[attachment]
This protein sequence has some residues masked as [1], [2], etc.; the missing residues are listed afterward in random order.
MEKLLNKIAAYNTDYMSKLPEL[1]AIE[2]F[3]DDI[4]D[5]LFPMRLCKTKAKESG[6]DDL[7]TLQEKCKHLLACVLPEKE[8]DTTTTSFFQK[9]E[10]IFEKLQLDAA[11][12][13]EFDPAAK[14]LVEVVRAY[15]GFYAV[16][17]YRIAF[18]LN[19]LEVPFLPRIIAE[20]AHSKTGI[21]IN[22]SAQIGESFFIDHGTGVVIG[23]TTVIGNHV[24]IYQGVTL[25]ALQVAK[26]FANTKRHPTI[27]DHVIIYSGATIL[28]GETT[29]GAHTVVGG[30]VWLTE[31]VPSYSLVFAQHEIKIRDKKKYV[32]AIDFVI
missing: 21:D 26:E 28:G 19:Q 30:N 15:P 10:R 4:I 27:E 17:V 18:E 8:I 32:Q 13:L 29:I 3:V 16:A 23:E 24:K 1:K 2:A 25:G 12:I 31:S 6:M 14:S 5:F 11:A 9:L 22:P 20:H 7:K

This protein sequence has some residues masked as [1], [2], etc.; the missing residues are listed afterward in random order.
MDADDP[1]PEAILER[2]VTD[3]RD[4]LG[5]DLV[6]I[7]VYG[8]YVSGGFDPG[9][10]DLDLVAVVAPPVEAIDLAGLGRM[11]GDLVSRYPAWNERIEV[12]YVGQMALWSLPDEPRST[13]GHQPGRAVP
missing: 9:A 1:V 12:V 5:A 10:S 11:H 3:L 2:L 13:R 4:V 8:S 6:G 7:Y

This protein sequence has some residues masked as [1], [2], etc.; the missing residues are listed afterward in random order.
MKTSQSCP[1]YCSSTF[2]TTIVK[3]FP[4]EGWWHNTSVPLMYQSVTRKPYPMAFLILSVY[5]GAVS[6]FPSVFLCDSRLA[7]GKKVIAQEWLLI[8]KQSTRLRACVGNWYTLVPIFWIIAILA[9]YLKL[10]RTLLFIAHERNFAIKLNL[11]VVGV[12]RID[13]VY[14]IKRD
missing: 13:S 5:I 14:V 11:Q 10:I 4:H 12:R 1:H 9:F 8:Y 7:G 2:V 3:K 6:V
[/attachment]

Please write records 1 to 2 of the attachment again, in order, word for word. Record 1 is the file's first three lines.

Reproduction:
This protein sequence has some residues masked as [1], [2], etc.; the missing residues are listed afterward in random order.
MEKLLNKIAAYNTDYMSKLPEL[1]AIE[2]F[3]DDI[4]D[5]LFPMRLCKTKAKESG[6]DDL[7]TLQEKCKHLLACVLPEKE[8]DTTTTSFFQK[9]E[10]IFEKLQLDAA[11][12][13]EFDPAAK[14]LVEVVRAY[15]GFYAV[16][17]YRIAF[18]LN[19]LEVPFLPRIIAE[20]AHSKTGI[21]IN[22]SAQIGESFFIDHGTGVVIG[23]TTVIGNHV[24]IYQGVTL[25]ALQVAK[26]FANTKRHPTI[27]DHVIIYSGATIL[28]GETT[29]GAHTVVGG[30]VWLTE[31]VPSYSLVFAQHEIKIRDKKKYV[32]AIDFVI
missing: 21:D 26:E 28:G 19:Q 30:N 15:P 10:R 4:I 27:E 17:V 18:E 8:I 32:Q 13:L 29:I 3:V 16:A 23:E 24:K 1:K 2:A 25:G 12:I 31:S 6:M 14:S 5:F 11:A 9:L 22:P 20:H 7:K

This protein sequence has some residues masked as [1], [2], etc.; the missing residues are listed afterward in random order.
MDADDP[1]PEAILER[2]VTD[3]RD[4]LG[5]DLV[6]I[7]VYG[8]YVSGGFDPG[9][10]DLDLVAVVAPPVEAIDLAGLGRM[11]GDLVSRYPAWNERIEV[12]YVGQMALWSLPDEPRST[13]GHQPGRAVP
missing: 9:A 1:V 12:V 5:A 10:S 11:H 3:L 2:L 13:R 4:V 8:S 6:G 7:Y